Best walks to see fall foliage in Richmond


Autumn is one of the best times to be outdoors in Richmond. The humidity and heat are gone and the air is cooler. It’s the perfect time to go for a walk and watch the leaves turn color.

Trees in Forest Hill Park, another good place to see fall folliage

Trees in Forest Hill Park, another good place to see fall folliage

The Virginia Department of Forestry says that the peak of fall colors for the Richmond area will be in early November, so you have time to plan your walks. Of course, I have some suggestions.

Monument Avenue is the only street in the country to be designated a National History Landmark. Besides the iconic statues and grand homes, the thing that accents the avenue so well are it’s magnificent trees.  Walking in the median is probably the best vantage point and the area between Confederate generals J.E.B. Stuart and Robert E. Lee is probably best if you want to make the most of your time. 
Jefferson Davis statue on Monument Avenue

Jefferson Davis statue on Monument Avenue

While you’re there: Monument Avenue [slideshow] is located in the Fan District, and you can make you walk that much more enjoyable by heading down any street in The Fan — a neighborhood known for post-Victorian architecture and tree-lined avenues.

Confederate monument at Hollywood Cemetery

Confederate monument at Hollywood Cemetery

The outdoor art museum that is Hollywood Cemetery is always a good place to visit, but the fall is the most visually appropriate. Seeing the fall colors contrasted with the gray granite statues and monuments throughout the rolling hills of the historic cemetery makes the visit a must for a walker interested in Richmond’s past.

While you’re there: Hollywood Cemetery [slideshow] is in Richmond’s Oregon Hill neighborhood and a walk through the streets toward the James River overlook or the nearby Virginia Commonwealth University campus are worthwhile.

I’m partial to the James River Park System, and there are three parks of note for long walks when you’re seeking Autumn leaves in a natural setting.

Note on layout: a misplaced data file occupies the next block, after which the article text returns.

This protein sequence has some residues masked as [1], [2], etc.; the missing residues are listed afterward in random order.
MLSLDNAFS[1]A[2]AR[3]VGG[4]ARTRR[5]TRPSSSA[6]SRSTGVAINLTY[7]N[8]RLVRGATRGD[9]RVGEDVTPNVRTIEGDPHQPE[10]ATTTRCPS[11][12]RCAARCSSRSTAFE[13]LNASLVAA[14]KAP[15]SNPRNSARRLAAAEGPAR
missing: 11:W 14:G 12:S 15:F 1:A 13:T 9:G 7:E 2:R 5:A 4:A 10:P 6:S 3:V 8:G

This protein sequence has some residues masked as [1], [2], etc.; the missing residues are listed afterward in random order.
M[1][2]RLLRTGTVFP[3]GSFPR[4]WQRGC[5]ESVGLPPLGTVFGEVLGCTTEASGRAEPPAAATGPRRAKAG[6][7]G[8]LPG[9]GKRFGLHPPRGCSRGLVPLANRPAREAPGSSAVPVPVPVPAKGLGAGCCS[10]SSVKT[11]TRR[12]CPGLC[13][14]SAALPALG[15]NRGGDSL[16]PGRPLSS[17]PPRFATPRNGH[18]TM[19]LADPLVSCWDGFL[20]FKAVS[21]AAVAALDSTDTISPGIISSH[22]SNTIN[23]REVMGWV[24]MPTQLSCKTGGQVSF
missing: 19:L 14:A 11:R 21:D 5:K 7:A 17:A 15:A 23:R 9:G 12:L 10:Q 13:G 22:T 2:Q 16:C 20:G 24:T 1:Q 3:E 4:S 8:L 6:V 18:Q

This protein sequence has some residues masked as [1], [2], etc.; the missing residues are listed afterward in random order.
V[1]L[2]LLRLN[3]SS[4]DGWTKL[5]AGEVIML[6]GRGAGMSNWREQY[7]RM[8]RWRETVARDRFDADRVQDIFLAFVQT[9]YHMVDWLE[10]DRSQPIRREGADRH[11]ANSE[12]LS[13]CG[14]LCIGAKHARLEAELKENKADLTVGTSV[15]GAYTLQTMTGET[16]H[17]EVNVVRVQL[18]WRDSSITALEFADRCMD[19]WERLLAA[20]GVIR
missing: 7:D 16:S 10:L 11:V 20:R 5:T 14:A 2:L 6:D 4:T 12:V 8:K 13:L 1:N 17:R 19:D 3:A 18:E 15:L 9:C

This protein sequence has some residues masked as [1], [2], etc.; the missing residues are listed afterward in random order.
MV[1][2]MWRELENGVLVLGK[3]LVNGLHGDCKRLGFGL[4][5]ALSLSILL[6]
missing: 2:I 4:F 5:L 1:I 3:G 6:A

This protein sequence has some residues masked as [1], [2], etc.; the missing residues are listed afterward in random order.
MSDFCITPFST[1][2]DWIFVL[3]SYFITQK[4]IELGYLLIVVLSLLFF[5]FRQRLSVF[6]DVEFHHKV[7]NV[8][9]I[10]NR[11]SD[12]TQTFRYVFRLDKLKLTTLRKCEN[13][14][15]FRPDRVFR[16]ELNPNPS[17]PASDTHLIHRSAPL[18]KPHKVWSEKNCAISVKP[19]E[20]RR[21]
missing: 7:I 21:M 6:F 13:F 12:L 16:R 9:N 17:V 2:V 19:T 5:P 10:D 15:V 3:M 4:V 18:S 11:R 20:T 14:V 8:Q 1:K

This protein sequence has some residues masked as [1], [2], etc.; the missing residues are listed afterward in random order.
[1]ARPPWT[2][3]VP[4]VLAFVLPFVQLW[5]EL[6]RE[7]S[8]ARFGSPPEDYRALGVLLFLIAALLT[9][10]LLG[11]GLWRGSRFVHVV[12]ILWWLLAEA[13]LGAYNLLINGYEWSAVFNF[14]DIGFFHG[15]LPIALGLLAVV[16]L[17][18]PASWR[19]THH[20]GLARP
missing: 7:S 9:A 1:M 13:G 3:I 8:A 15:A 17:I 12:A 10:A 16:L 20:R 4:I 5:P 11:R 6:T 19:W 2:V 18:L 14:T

Pony Pasture [slideshow] and The Wetlands [slideshow] are a great walk and the views of the wild river here are tough to beat. The bonus here is the interior of the trails to The Wetlands. There are many hardwoods and plenty of winding trails to satisfy your color-seeking desires.

Leaves along the millrace at the Main Section of the JRPS

Leaves along the millrace at the Main Section of the JRPS

The Main Section (42nd Street to some) has one long primary trail along portions of the banks of the James. The hardwoods here are dominated by Sycamore, which tend to drop their leaves earlier than most, but the views across the river more than make up for the missing leaves.

What you’re seeing across the river is North Bank Park. It is much more rustic than the other two JRPS properties I mentioned, but its location on the north bank of the James means the sunlight is less interrupted and/or blocked by the hillsides above the parks along Westover Hills and Stratford Hills, as this is the time of year the sun is in the southern hemisphere. 

While you’re there: Watch out for mountain bikers, especially in North Bank and if you choose to walk along the Buttermilk Trail in the Main Section.

Virginia.org has some good information on fall travel, including one of my favorite’s, Pocahontas State Park. As for biological answer to why leaves change color, the Department of Forestry has a good answer:

Most leaf colors are already in the plant leaf.

  • Chlorophyll gives leaves their familiar green color.
  • Carotenoids produce yellow, orange, and brown colors.
  • Anthocyanins add color to red apples, blueberries, cherries, strawberries, and plums. They are water soluble and appear in the watery liquid of leaf cells.

Both chlorophyll and carotenoids are present in the chloroplasts of leaf cells throughout the growing season. During this time, chlorophyll is produced and broken down and leaves appear green. As days get shorter, chlorophyll production slows down until it stops. The green color is no longer visible, and other pigments present (carotenoids) with the chlorophyll are then revealed. During autumn, bright light and excess plant sugars produce anthocyanins within leaf cells.

For more on this year’s fall foliage, see Andrew Freiden’s story at NBC12.com.

The Carillon in Richmond's Byrd Park

The Carillon in Richmond's Byrd Park

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2 responses to this post.

  1. Hey there! Quick question that’s completely off
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  2. [...] hadn’t come out yesterday. I wanted to get out two weeks ago when I was writing about the Best walks to see fall foliage in Richmond. The leaves are dropping fast now that our hard rains have come and the winds that swept the [...]

    Reply

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